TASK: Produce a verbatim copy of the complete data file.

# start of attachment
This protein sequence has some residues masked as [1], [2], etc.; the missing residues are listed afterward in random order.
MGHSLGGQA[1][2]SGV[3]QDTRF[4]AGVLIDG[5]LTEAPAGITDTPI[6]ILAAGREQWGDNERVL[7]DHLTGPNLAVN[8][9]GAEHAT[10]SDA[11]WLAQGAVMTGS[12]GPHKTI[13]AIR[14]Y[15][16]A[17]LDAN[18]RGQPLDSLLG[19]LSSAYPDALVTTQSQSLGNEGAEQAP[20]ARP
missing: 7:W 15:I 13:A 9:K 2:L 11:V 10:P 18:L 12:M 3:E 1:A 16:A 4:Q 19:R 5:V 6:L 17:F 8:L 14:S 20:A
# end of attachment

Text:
This protein sequence has some residues masked as [1], [2], etc.; the missing residues are listed afterward in random order.
MGHSLGGQA[1][2]SGV[3]QDTRF[4]AGVLIDG[5]LTEAPAGITDTPI[6]ILAAGREQWGDNERVL[7]DHLTGPNLAVN[8][9]GAEHAT[10]SDA[11]WLAQGAVMTGS[12]GPHKTI[13]AIR[14]Y[15][16]A[17]LDAN[18]RGQPLDSLLG[19]LSSAYPDALVTTQSQSLGNEGAEQAP[20]ARP
missing: 7:W 15:I 13:A 9:K 2:L 11:V 10:P 18:L 12:M 3:E 1:A 16:A 4:Q 19:R 5:V 6:L 17:F 8:L 14:S 20:A